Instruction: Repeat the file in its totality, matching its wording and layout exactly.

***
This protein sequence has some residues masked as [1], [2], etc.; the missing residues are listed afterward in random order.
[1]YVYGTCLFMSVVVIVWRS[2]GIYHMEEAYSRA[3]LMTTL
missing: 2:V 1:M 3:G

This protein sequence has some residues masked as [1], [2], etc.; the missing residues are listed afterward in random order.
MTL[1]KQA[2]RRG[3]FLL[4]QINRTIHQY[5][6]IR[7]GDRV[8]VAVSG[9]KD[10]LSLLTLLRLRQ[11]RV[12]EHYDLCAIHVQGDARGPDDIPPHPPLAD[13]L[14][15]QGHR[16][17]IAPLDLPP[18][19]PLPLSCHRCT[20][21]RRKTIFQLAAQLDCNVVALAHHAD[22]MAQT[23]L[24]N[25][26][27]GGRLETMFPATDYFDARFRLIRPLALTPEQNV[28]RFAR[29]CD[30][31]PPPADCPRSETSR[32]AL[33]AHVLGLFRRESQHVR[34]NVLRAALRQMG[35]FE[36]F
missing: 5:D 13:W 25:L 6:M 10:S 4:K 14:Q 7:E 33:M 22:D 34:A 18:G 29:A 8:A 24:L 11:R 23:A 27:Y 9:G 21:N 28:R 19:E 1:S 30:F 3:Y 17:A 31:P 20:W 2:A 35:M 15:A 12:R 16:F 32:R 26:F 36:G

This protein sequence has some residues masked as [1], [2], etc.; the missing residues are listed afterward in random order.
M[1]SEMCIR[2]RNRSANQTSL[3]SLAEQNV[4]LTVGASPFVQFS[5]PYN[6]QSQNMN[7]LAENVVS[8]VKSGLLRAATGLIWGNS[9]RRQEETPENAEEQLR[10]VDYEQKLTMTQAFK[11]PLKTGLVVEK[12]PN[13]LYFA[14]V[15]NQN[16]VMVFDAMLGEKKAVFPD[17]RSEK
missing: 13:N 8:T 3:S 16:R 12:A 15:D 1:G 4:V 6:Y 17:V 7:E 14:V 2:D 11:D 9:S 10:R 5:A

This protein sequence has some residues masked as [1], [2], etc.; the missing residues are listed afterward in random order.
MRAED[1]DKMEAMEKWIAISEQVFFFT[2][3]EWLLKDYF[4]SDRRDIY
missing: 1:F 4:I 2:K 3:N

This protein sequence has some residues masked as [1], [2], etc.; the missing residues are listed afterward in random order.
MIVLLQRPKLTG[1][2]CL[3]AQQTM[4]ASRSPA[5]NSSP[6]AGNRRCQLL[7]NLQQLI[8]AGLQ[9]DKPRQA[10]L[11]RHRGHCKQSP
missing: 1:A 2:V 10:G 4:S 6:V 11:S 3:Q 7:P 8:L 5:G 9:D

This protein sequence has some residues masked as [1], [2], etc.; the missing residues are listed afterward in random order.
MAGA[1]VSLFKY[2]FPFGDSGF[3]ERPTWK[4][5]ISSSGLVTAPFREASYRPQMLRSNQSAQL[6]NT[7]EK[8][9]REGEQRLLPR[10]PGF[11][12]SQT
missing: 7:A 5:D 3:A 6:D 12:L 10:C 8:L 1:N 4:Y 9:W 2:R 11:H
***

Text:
This protein sequence has some residues masked as [1], [2], etc.; the missing residues are listed afterward in random order.
[1]YVYGTCLFMSVVVIVWRS[2]GIYHMEEAYSRA[3]LMTTL
missing: 2:V 1:M 3:G

This protein sequence has some residues masked as [1], [2], etc.; the missing residues are listed afterward in random order.
MTL[1]KQA[2]RRG[3]FLL[4]QINRTIHQY[5][6]IR[7]GDRV[8]VAVSG[9]KD[10]LSLLTLLRLRQ[11]RV[12]EHYDLCAIHVQGDARGPDDIPPHPPLAD[13]L[14][15]QGHR[16][17]IAPLDLPP[18][19]PLPLSCHRCT[20][21]RRKTIFQLAAQLDCNVVALAHHAD[22]MAQT[23]L[24]N[25][26][27]GGRLETMFPATDYFDARFRLIRPLALTPEQNV[28]RFAR[29]CD[30][31]PPPADCPRSETSR[32]AL[33]AHVLGLFRRESQHVR[34]NVLRAALRQMG[35]FE[36]F
missing: 5:D 13:W 25:L 6:M 10:S 4:K 14:Q 7:E 33:M 22:D 34:A 18:G 29:A 8:A 24:L 11:R 23:A 27:Y 9:G 21:N 28:R 19:E 1:S 30:F 3:Y 17:A 31:P 20:W 2:A 35:M 15:A 12:R 16:F 32:R 26:F 36:G

This protein sequence has some residues masked as [1], [2], etc.; the missing residues are listed afterward in random order.
M[1]SEMCIR[2]RNRSANQTSL[3]SLAEQNV[4]LTVGASPFVQFS[5]PYN[6]QSQNMN[7]LAENVVS[8]VKSGLLRAATGLIWGNS[9]RRQEETPENAEEQLR[10]VDYEQKLTMTQAFK[11]PLKTGLVVEK[12]PN[13]LYFA[14]V[15]NQN[16]VMVFDAMLGEKKAVFPD[17]RSEK
missing: 13:N 8:T 3:S 16:R 12:A 15:D 1:G 4:V 6:Y 17:V 7:E 14:V 2:D 11:D 9:S 10:R 5:A

This protein sequence has some residues masked as [1], [2], etc.; the missing residues are listed afterward in random order.
MRAED[1]DKMEAMEKWIAISEQVFFFT[2][3]EWLLKDYF[4]SDRRDIY
missing: 1:F 4:I 2:K 3:N

This protein sequence has some residues masked as [1], [2], etc.; the missing residues are listed afterward in random order.
MIVLLQRPKLTG[1][2]CL[3]AQQTM[4]ASRSPA[5]NSSP[6]AGNRRCQLL[7]NLQQLI[8]AGLQ[9]DKPRQA[10]L[11]RHRGHCKQSP
missing: 1:A 2:V 10:G 4:S 6:V 11:S 3:Q 7:P 8:L 5:G 9:D

This protein sequence has some residues masked as [1], [2], etc.; the missing residues are listed afterward in random order.
MAGA[1]VSLFKY[2]FPFGDSGF[3]ERPTWK[4][5]ISSSGLVTAPFREASYRPQMLRSNQSAQL[6]NT[7]EK[8][9]REGEQRLLPR[10]PGF[11][12]SQT
missing: 7:A 5:D 3:A 6:D 12:L 10:C 8:L 1:N 4:Y 9:W 2:R 11:H